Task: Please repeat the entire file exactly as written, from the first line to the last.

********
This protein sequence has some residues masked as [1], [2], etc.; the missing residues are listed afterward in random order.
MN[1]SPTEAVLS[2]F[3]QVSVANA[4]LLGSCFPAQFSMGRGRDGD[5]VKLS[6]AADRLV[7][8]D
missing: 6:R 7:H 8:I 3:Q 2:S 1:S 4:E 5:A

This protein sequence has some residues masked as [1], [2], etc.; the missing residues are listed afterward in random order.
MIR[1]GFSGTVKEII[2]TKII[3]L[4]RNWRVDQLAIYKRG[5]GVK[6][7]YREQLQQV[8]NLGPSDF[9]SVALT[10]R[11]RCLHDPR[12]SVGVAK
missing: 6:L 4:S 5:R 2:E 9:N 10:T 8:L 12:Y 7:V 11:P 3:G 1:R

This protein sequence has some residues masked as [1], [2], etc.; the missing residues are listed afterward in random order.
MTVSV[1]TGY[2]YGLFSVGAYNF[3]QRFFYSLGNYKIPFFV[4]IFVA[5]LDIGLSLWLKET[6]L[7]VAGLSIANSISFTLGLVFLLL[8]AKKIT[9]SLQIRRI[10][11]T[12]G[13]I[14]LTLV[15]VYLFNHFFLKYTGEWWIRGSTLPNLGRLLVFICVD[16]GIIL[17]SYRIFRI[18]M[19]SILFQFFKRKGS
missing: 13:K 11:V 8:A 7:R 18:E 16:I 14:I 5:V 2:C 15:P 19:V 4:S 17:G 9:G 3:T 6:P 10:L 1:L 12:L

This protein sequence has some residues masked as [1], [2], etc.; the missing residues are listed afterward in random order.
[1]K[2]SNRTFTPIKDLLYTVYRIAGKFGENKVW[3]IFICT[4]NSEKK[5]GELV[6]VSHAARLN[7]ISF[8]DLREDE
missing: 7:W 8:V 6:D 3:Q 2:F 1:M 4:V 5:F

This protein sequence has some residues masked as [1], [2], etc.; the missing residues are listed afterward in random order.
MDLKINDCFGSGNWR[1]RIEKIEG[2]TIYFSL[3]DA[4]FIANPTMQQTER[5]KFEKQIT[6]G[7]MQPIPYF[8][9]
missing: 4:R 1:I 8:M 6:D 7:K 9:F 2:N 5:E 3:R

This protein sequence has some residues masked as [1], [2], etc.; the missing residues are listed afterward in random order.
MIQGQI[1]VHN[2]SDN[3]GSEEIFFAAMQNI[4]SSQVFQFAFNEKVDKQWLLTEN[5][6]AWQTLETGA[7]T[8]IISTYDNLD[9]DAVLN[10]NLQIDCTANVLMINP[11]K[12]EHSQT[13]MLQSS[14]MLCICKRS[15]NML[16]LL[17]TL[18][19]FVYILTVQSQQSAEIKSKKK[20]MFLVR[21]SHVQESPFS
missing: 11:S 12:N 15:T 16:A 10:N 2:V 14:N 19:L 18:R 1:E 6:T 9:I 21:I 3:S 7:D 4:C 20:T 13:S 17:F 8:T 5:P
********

This protein sequence has some residues masked as [1], [2], etc.; the missing residues are listed afterward in random order.
MN[1]SPTEAVLS[2]F[3]QVSVANA[4]LLGSCFPAQFSMGRGRDGD[5]VKLS[6]AADRLV[7][8]D
missing: 6:R 7:H 8:I 3:Q 2:S 1:S 4:E 5:A

This protein sequence has some residues masked as [1], [2], etc.; the missing residues are listed afterward in random order.
MIR[1]GFSGTVKEII[2]TKII[3]L[4]RNWRVDQLAIYKRG[5]GVK[6][7]YREQLQQV[8]NLGPSDF[9]SVALT[10]R[11]RCLHDPR[12]SVGVAK
missing: 6:L 4:S 5:R 2:E 9:N 10:T 8:L 12:Y 7:V 11:P 3:G 1:R

This protein sequence has some residues masked as [1], [2], etc.; the missing residues are listed afterward in random order.
MTVSV[1]TGY[2]YGLFSVGAYNF[3]QRFFYSLGNYKIPFFV[4]IFVA[5]LDIGLSLWLKET[6]L[7]VAGLSIANSISFTLGLVFLLL[8]AKKIT[9]SLQIRRI[10][11]T[12]G[13]I[14]LTLV[15]VYLFNHFFLKYTGEWWIRGSTLPNLGRLLVFICVD[16]GIIL[17]SYRIFRI[18]M[19]SILFQFFKRKGS
missing: 13:K 11:V 8:A 7:R 18:E 16:I 14:I 5:V 2:C 15:P 19:V 4:S 17:G 9:G 3:T 6:P 10:L 1:L 12:L

This protein sequence has some residues masked as [1], [2], etc.; the missing residues are listed afterward in random order.
[1]K[2]SNRTFTPIKDLLYTVYRIAGKFGENKVW[3]IFICT[4]NSEKK[5]GELV[6]VSHAARLN[7]ISF[8]DLREDE
missing: 7:W 8:V 6:D 3:Q 2:F 1:M 4:V 5:F

This protein sequence has some residues masked as [1], [2], etc.; the missing residues are listed afterward in random order.
MDLKINDCFGSGNWR[1]RIEKIEG[2]TIYFSL[3]DA[4]FIANPTMQQTER[5]KFEKQIT[6]G[7]MQPIPYF[8][9]
missing: 4:R 1:I 8:M 6:D 7:K 9:F 2:N 5:E 3:R

This protein sequence has some residues masked as [1], [2], etc.; the missing residues are listed afterward in random order.
MIQGQI[1]VHN[2]SDN[3]GSEEIFFAAMQNI[4]SSQVFQFAFNEKVDKQWLLTEN[5][6]AWQTLETGA[7]T[8]IISTYDNLD[9]DAVLN[10]NLQIDCTANVLMINP[11]K[12]EHSQT[13]MLQSS[14]MLCICKRS[15]NML[16]LL[17]TL[18][19]FVYILTVQSQQSAEIKSKKK[20]MFLVR[21]SHVQESPFS
missing: 11:S 12:N 15:T 16:A 10:N 2:V 14:N 19:L 18:R 1:E 6:T 9:I 21:I 3:S 7:D 4:C 20:T 13:S 17:F 8:T 5:P